Democratic Mayor Refutes Biden Administration’s Claim About Rising Crime


The rise of looting as a way of life is not due to COVID-19, according to one Democratic California mayor.

In recent weeks, multiple California stores have been hit by gangs of organized looters who show up and raid a store en masse.

San Jose Mayor Sam Liccardo said the answer is in the eternal actions of criminals looking to find a way to evade the law.

“I think criminals are at the root of smash-and-grab crimes. And criminals come up with new arrangements every time that we catch them on the old ones and this is just the nature of criminal enforcement,” Liccardo told “America’s Newsroom” on Friday, according to Fox News.

That’s not how White House press secretary Jen Psaki framed the issue in her media briefing on Thursday, however, when asked about the uptick in thefts.


Watch: Psaki Folds When Doocy Hits Her with 6 Brutal Questions About Biden

“Does the president still think that crime is up because of the pandemic?” Peter Doocy of Fox News asked Psaki.

“I think many people have conveyed that, and also one of the reasons that crime — one of the root reasons crime we’ve — root causes of crime in communities is guns and gun violence.  And we’ve seen that statistically around the country,” Psaki said.

“But, to your point, so when a huge group of criminals organizes themselves and they want to go loot a store — a CVS, a Nordstrom, a Home Depot — until the shelves are clean, do you think that’s because of the pandemic?” Doocy asked in a follow-up question.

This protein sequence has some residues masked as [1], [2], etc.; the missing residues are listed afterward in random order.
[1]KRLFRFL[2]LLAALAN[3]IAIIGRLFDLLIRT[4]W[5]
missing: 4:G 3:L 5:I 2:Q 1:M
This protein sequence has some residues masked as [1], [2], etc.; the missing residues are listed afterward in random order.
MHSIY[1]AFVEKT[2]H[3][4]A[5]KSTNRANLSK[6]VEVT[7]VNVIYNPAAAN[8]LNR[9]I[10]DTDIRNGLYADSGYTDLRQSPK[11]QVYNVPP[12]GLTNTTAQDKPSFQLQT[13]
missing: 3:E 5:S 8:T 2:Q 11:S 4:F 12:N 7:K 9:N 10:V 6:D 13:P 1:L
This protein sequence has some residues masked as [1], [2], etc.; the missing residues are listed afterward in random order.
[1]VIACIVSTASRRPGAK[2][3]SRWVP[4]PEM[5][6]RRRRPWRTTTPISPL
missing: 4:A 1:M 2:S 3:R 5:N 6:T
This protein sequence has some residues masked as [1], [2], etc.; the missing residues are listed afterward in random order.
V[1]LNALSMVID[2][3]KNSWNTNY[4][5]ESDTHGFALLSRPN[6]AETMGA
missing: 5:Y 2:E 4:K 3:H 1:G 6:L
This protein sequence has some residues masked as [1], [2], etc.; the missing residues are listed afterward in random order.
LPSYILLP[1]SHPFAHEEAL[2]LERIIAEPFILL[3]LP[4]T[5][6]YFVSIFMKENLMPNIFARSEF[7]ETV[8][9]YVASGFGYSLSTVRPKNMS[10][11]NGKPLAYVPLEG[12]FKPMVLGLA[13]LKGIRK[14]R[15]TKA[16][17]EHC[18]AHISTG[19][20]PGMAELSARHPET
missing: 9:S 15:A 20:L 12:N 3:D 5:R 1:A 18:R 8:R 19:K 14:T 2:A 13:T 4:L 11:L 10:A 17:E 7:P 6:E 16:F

“I think a root cause in a lot of communities is the pandemic, yes,” Psaki said.

Is the COVID pandemic to blame for increased looting?

Liccardo, a former prosecutor, said San Jose did not indulge in the trend of defunding the police but noted that does not mean there is no room for improvement.

“We just got to be more nimble and use technological tools and be able to be smart about how we use our police departments,” Liccardo said.

“Here in San Jose we don’t defund. We make sure we do all we can to ensure officers are out on the street and we also try to keep guns off the street. This isn’t about Democrat or Republican policies. This is about being smart,” he said.

Liccardo said California’s Proposition 47 has not been “helpful” in addressing the rise in smash-and-grab crime.

Under Prop 47, shoplifters who steal items valued at less than $950 do not face felony charges.


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He said that in San Jose, many thieves face felony charges “as they should.”

Mark Powell, a former reserve San Diego police officer and the president of Parents For Quality Education, said in an Op-Ed for the Times of San Diego that the issue is Prop 47.

“A society rarely survives without some code of conduct and we can all agree that stealing is illegal. In fact, stealing has been against the law since Biblical times. Laws protect our general safety, and ensure our rights as citizens against abuses by other people, by organizations, and by the government itself,” he wrote.

“But when bad laws such as Prop. 47 are in place they must be amended. Our political leaders need to strengthen property crime laws and enact new legislation or amend current laws — or we can simply get used to being ripped off on a regular basis, feeling there is nothing we can do about it,” he wrote.

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